Table of Contents

Introduction

I Ethical Theory

Introduction

  1. John Stuart Mill, “Utilitarianism” (selections from Utilitarianism)
  2. John Rawls, “An Egalitarian Theory of Justice” (selections from A Theory of Justice)
  3. Robert Nozick, “The Entitlement Theory” (selections from Anarchy, State and Utopia)
  4. Peter Singer, “The Right to Be Rich or Poor”
  5. Michael J. Sandel, “The Procedural Republic and the Unencumbered Self”
  6. Amartya Sen, “Equality of What?”
    Recommended Reading

II Poverty

Introduction

  1. Abhijit V. Banerjee and Esther Duflo, “The Economic Lives of the Poor”
  2. Rebecca Mead, “Dressing for Lula”
  3. Peter Singer, “The Drowning Child and the Expanding Circle”
  4. Daron Acemoglu and James Robinson, “Toward a Theory of World Inequality” (selections from Why Nations Fail)
  5. UN Millennium Project, “Investing in Development: A Practical Plan to Achieve the Millennium Development Goals”
  6. William Easterly, “A Modest Proposal”
  7. Paul Collier, “Poverty Reduction in Africa”
    Recommended Reading

III Globalization

Introduction

  1. IMF Staff, “Globalization: Threat or Opportunity” (selections)
  2. Joseph E. Stiglitz, “Do What We Did, Not What We Say”
  3. Kevin Watkins, “Making Globalization Work for the Poor” (with a response
    by David Dollar and Aart Kraay)
  4. Matthew Zwolinski, “Sweatshops, Choice, and Exploitation” (selections)
  5. Benjamin R. Barber, “Jihad vs. McWorld”
    Recommended Reading

IV Colonialism, Neo-Colonialism, and Aid

Introduction

  1. J.L. Holzgrefe, “The Humanitarian Intervention Debate”
  2. John Stuart Mill, “A Few Words on Non-Intervention”
  3. Dinesh D’Souza, “Two Cheers for Colonialism”
  4. Rudyard Kipling, “Lispeth”
  5. Clifford Bob, “Merchants of Morality”
  6. Muhammad Yunus, “The Grameen Bank”
  7. Aneel Karnani, “Employment, Not Microcredit, Is the Solution”
    Recommended Reading

V War, Revolution, and Terrorism

Introduction

  1. Frantz Fanon, “Concerning Violence” (selections from The Wretched of the Earth)
  2. David Luban, “Just War and Human Rights”
  3. Deepak Lal, “In Defense of Empires” (selections)
  4. Soran Reader, “Making Pacifism Plausible”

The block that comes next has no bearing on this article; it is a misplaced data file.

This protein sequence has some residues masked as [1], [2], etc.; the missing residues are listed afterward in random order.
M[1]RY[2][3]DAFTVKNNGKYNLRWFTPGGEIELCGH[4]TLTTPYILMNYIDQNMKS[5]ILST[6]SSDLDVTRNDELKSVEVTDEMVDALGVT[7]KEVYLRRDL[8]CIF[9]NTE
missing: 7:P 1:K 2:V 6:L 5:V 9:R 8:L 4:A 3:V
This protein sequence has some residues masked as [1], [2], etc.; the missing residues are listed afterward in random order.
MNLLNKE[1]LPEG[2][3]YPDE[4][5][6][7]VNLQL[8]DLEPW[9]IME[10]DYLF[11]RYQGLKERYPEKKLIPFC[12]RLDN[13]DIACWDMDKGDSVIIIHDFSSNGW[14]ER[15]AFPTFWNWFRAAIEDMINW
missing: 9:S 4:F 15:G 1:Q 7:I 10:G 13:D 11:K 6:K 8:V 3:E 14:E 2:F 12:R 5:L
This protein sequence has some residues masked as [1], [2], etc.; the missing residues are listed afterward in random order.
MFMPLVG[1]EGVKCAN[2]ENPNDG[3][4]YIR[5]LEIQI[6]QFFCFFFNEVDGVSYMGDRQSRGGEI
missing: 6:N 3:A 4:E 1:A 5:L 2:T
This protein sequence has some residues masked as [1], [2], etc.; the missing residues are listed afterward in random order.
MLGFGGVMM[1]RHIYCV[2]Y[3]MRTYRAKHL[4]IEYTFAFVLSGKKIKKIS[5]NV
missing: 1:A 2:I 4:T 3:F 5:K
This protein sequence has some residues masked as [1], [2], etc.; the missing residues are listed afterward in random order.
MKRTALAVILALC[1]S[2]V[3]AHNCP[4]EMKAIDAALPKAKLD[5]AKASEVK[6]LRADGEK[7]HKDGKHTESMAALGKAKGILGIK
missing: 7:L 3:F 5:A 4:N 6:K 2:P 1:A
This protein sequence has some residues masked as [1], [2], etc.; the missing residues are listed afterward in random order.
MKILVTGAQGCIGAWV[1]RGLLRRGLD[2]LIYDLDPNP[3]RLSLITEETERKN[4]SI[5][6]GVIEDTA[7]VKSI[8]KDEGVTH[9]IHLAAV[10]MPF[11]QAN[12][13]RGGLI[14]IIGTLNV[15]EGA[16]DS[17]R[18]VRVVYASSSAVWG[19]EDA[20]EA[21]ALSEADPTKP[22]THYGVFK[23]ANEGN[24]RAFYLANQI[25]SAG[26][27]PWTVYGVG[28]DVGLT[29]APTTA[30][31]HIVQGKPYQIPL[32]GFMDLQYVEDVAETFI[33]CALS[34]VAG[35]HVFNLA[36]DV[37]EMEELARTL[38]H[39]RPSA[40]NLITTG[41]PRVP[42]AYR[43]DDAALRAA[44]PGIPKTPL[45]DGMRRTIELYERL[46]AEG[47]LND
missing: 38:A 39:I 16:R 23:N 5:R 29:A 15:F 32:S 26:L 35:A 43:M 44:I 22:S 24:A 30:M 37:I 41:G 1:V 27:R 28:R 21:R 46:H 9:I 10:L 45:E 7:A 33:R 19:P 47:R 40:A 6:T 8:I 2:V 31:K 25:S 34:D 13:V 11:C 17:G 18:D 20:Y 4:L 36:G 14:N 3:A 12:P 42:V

5. Thomas Nagel, “War and Massacre”
    Recommended Reading

VI Population and the Environment

Introduction

  1. United Nations Environmental Programme, Global Environment Outlook 4 (selections)
  2. Garrett Hardin, “Living on a Lifeboat”
  3. Peter Singer, “One Atmosphere” (selection from One World: The Ethics
    of Globalization
    )
  4. Vandana Shiva, “An Open Letter to Oxfam”
  5. Thomas R. DeGregori, “Shiva the Destroyer?”
    Recommended Reading

VII Gender

Introduction

  1. World Bank, Engendering Development (selections)
  2. Susan Moller Okin, “Is Multiculturalism Bad for Women?”
  3. Martha Nussbaum, “Adaptive Preference and Women’s Options” (selections from Women and Human Development)
  4. H.E. Baber, “Adaptive Preference”
    Recommended Reading

VIII Cultural Relativism and Its Critics

Introduction

  1. United Nations, Universal Declaration of Human Rights
  2. Carolyn Fluehr-Lobban, “Anthropologists, Cultural Relativism, and Universal Rights”
  3. James Rachels, “The Challenge of Cultural Relativism” (selection from The Elements of Moral Philosophy)
  4. Carol J. Williams, “The Price of Freedom, in Blood”
    Recommended Reading

IX Immigration, Integration, and Diversity

Introduction

  1. David Goodhart, “Too Diverse?”
  2. Robert D. Putnam, “E Pluribus Unum: Diversity and Community in the Twenty-first Century”
  3. Alexis Rawlinson, “The Political Manipulation of Ethnicity in Africa”
  4. Amartya Sen, “The Uses and Abuses of Multiculturalism: Chili and Liberty”
  5. K. Anthony Appiah, “Race, Culture, Identity: Misunderstood Connections”
    (selections from Color Conscious: The Political Morality of Race)
    Recommended Reading

Posted on October 29, 2015